Black and white is a timeless color combination. And because it serves as a neutral base for other colors, it works almost anywhere.
Earlier in fall, I finished a couple of small sewing projects that involved black and white fabrics.
Project 1: An Easy DIY Dining Chair Upgrade
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Recently we bought a beautiful antique dining table and chairs from a friend who was moving. This craftsman-era set is in wonderful condition and had been in our friend’s family for generations.
The set has six chairs – all of which have the original leather seats. The leather is probably over 100 years old, so the seats all have a lovely vintage patina.
But they don’t have much padding, and it doesn’t take long for them to become uncomfortable.
There is a way to go in underneath each chair seat and add some padding to the middle, but it would hardly be worth the work – or the risk of damaging the leather.
Topping them with cushions was the best option, but I could not find pre-made cushions that would fit these chairs.
So I decided to make my own.
Choosing the Fabric
We don’t have any Western decor in our home, so cowhide is not a fabric that I would normally consider.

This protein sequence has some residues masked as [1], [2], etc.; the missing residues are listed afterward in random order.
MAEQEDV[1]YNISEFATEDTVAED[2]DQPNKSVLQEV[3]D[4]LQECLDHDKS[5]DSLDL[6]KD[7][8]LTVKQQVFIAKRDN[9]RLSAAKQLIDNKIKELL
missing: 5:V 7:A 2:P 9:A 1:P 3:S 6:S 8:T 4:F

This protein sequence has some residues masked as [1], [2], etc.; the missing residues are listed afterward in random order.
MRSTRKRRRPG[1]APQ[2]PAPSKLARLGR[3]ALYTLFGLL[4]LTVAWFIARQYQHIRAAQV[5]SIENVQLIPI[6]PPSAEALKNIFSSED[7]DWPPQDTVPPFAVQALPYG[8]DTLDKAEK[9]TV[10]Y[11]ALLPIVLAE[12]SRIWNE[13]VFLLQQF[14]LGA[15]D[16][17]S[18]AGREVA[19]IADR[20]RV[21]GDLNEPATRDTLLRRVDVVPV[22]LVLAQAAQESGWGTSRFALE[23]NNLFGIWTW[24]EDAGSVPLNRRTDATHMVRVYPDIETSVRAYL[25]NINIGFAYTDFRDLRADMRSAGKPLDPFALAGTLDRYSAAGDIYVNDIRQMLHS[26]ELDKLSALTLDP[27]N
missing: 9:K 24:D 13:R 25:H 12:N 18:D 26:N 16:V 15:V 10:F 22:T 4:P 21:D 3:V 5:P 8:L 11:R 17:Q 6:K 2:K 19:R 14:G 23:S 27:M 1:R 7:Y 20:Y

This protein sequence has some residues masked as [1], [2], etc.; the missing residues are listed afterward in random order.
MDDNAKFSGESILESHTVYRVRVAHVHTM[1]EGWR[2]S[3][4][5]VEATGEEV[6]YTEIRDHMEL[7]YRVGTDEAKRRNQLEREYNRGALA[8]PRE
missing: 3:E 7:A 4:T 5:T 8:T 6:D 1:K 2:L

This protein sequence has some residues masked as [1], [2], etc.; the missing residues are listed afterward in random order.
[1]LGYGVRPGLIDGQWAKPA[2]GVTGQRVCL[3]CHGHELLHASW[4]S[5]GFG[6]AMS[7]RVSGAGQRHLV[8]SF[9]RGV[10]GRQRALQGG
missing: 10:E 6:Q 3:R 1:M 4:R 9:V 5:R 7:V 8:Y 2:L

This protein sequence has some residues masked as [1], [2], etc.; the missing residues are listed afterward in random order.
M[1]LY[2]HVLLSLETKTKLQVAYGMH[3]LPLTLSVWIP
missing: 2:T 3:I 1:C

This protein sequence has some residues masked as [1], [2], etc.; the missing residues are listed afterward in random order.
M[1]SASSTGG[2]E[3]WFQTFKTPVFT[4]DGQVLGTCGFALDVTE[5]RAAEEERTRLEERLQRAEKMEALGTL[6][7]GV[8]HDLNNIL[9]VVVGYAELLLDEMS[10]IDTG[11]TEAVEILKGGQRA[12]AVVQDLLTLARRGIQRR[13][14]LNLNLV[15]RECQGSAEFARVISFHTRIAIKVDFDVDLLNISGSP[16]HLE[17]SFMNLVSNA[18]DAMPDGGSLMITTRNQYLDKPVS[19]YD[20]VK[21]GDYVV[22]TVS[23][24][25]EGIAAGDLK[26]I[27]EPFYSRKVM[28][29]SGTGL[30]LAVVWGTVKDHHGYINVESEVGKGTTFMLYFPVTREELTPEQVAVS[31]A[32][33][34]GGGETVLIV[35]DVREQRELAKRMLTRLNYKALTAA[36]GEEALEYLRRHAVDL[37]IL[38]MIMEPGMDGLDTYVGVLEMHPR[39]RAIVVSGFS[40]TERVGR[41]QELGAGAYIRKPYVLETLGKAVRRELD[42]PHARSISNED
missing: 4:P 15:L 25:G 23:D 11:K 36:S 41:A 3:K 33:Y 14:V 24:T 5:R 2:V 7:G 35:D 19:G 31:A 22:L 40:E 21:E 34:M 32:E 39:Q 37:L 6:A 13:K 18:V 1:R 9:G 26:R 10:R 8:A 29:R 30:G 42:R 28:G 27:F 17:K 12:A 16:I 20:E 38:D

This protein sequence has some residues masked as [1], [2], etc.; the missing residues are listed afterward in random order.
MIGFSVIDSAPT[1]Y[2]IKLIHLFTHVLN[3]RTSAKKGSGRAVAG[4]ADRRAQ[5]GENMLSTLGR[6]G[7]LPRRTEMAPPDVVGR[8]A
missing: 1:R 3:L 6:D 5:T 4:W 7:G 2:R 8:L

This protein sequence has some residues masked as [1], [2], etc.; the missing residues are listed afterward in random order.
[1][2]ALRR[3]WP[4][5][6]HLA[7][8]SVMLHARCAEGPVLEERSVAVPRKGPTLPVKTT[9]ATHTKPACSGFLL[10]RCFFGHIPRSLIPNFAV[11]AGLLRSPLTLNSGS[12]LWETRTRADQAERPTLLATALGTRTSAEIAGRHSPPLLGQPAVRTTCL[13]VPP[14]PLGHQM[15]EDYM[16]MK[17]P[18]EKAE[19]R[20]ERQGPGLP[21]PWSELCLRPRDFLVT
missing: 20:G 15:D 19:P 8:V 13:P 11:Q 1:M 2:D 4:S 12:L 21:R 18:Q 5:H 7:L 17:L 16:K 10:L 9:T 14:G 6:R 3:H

But by accident, I happened to notice how nice an animal print fabric would look with the old leather of these chair seats. So, rather than looking Western, I was hoping that the cowhide would enhance the rustic craftsman-era look of the chairs.
For several reasons, I wanted to use faux cowhide instead of the real thing. The local fabric store didn’t have what I had in mind, so I ended up buying this suede velvet cow print through a vendor on Amazon.
It looked authentic enough to me. It was soft and had a nice texture, and it was easy to work with.
Choosing And Cutting The Foam
I figured if I was going to upgrade these chairs, I might as well go for maximum comfort. So I used two-inch thick high-density foam cushion squares similar to these.